WEST BROOKLYN – Years ago, Lee County’s zoning board decided a proposed wind farm would have no effect on the character of the neighborhood.
A West Brooklyn couple disagrees.
Last month, Margina and Larry Schwartzbach filed a lawsuit against Lee County and Goldwind USA, the subsidiary of a Chinese company. They contend the county gave them no notice about the proposed wind farm, which, they say, has disrupted their quality of life.
The Shady Oaks project started operating in June in southern Lee County, near the villages of Compton and West Brooklyn.
In December, Margina Schwartzbach spoke during a meeting of the Lee County Zoning Board of Appeals, at which the panel was considering another wind farm in the southern part of the county. A turbine near their house, she said, was a constant bother.
“It’s very annoying,” Schwartzbach told the board. “It produces loud humming sounds.”
At night, she said, it’s unbearable.
“We turn on the TV to drown it out, so we can fall asleep,” Schwartzbach said. “We don’t hear the crickets at night or birds in the morning.”
They said they found out about the wind farm when construction started in October 2011. One turbine is 1,400 feet to the west of their home, the minimum distance the county allows.
Schwartzbach said she constantly called the county and the company about the noise from the nearby turbine, but she got nowhere.
A few months ago, both Schwartzbach and Sauk Valley Media issued public records requests for any documents that showed the couple had received notice about the wind farm petition. The county produced nothing.
State law requires 15 days notice to adjoining landowners before hearings to consider zoning changes. As is the case elsewhere, Lee and Whiteside counties take the extra step of sending certified letters.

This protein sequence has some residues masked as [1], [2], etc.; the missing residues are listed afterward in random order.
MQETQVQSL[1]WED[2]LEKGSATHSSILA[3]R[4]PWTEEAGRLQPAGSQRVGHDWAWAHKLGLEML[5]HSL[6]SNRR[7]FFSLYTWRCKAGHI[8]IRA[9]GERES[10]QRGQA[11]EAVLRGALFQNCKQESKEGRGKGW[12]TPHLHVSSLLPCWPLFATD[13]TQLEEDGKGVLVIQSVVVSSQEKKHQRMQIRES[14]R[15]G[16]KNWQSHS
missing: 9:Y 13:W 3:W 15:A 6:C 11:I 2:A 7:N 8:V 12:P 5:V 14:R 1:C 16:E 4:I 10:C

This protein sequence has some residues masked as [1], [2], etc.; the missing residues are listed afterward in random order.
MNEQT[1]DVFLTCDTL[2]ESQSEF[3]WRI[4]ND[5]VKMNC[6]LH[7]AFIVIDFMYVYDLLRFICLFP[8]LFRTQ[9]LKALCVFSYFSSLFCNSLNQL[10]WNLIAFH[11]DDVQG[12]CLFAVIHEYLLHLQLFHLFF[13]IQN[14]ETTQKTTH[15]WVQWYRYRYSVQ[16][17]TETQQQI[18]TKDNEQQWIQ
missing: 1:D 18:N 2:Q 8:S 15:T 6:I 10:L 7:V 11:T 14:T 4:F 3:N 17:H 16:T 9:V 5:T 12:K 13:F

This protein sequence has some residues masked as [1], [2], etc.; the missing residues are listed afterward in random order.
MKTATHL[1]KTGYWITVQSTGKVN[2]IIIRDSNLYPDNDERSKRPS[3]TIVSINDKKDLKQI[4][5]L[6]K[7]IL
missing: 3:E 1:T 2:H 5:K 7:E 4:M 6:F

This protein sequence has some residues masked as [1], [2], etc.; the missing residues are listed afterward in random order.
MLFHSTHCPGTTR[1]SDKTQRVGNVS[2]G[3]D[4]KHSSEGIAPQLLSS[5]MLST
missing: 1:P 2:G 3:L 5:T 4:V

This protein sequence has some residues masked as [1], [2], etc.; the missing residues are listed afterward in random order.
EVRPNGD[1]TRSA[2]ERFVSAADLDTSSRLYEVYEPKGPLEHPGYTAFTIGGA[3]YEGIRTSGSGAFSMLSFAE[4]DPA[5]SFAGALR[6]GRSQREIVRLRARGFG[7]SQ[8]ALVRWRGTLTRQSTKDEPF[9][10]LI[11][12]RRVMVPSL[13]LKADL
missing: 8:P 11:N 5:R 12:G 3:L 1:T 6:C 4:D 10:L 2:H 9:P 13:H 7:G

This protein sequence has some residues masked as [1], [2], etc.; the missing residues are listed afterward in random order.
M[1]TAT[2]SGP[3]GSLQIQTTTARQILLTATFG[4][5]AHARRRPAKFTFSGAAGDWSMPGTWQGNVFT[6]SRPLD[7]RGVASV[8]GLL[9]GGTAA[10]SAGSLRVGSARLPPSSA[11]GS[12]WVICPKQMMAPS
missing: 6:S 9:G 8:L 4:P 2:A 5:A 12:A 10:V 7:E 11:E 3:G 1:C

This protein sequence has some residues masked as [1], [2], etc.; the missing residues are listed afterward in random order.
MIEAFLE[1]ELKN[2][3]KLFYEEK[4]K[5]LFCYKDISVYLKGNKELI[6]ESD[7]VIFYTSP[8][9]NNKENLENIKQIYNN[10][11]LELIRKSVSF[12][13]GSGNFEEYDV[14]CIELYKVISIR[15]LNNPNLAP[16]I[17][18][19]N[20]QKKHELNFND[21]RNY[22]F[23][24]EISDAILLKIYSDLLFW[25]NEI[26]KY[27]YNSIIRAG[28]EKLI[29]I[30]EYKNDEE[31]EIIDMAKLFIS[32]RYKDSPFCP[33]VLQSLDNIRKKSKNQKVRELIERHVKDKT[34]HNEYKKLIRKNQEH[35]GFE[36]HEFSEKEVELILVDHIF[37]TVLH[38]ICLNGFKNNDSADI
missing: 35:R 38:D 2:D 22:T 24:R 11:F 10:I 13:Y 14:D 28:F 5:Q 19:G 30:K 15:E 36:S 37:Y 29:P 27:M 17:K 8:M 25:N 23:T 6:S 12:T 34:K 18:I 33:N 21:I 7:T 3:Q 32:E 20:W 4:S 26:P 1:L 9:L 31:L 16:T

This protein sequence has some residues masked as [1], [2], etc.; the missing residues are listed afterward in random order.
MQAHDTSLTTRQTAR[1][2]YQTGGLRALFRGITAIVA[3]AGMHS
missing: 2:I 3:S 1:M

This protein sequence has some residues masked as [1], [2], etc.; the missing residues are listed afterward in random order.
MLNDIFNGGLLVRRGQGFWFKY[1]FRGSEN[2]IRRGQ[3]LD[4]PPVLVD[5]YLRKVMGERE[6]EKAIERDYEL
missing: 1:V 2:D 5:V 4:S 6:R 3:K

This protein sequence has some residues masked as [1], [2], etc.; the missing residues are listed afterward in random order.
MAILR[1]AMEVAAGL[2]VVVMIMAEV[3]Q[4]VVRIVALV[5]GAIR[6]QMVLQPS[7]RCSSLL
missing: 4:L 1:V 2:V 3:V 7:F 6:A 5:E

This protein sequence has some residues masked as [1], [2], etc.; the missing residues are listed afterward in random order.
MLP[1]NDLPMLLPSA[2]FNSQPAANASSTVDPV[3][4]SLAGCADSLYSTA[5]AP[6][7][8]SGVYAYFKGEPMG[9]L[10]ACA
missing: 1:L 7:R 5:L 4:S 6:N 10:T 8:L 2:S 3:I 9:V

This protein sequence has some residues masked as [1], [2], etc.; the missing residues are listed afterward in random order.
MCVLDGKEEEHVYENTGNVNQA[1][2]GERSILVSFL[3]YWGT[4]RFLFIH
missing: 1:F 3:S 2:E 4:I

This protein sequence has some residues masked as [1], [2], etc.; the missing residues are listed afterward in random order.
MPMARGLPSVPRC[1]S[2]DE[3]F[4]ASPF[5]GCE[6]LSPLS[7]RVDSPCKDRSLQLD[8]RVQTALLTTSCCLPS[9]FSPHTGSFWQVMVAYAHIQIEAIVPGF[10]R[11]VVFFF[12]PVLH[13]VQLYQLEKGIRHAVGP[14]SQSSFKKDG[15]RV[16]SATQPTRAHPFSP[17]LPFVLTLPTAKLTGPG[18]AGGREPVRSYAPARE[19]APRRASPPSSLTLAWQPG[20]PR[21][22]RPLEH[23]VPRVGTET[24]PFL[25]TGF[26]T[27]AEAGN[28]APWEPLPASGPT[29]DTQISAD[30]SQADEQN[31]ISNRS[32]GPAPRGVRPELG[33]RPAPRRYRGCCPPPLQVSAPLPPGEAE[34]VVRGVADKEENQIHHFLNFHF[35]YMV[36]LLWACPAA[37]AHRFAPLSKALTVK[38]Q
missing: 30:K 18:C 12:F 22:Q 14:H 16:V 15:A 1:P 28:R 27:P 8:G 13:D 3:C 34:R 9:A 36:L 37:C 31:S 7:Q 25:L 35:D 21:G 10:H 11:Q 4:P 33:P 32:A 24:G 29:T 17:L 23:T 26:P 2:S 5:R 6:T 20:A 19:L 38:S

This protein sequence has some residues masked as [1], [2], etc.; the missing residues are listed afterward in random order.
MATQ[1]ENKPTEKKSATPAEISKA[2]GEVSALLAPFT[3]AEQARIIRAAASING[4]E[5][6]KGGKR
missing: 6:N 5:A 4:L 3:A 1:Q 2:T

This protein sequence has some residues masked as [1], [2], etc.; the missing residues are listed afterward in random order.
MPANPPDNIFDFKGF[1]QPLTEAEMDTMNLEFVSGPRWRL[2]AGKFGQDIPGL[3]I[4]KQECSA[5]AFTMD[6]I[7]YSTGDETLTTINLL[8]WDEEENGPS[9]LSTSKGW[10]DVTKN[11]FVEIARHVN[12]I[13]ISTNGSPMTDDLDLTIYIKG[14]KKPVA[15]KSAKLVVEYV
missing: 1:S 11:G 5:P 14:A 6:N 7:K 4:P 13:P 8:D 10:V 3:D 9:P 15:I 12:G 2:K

In their lawsuit, the Schwartzbachs are asking the court to decommission the offending turbine and to award them damages of more than $50,000.
Lee County Zoning Administrator Chris Henkel didn’t return a message seeking comment. A Goldwind spokesman said his company’s policy was not to comment on pending litigation.
In January 2008, the county gave the wind energy company three years for construction to be “substantially under way,” according to the lawsuit. But construction didn’t begin on the 71-turbine wind farm until October 2011, more than a half year after the deadline.
The county should have required the company to go through the special-use permit process again because the three years had passed, the lawsuit says.
The Schwartzbachs don’t have an attorney, but she consulted one, who told her they had a case. She was told it would cost $50,000 to $100,000 to pursue the matter.
“We don’t have that kind of money to spend,” said Margina Schwartzbach, a court reporter.
She said she did a lot of research before filing the lawsuit.
“I have to at least try and fight this,” she said. “I feel like we have good legal standing.”
A hearing in the lawsuit is set for July 9.
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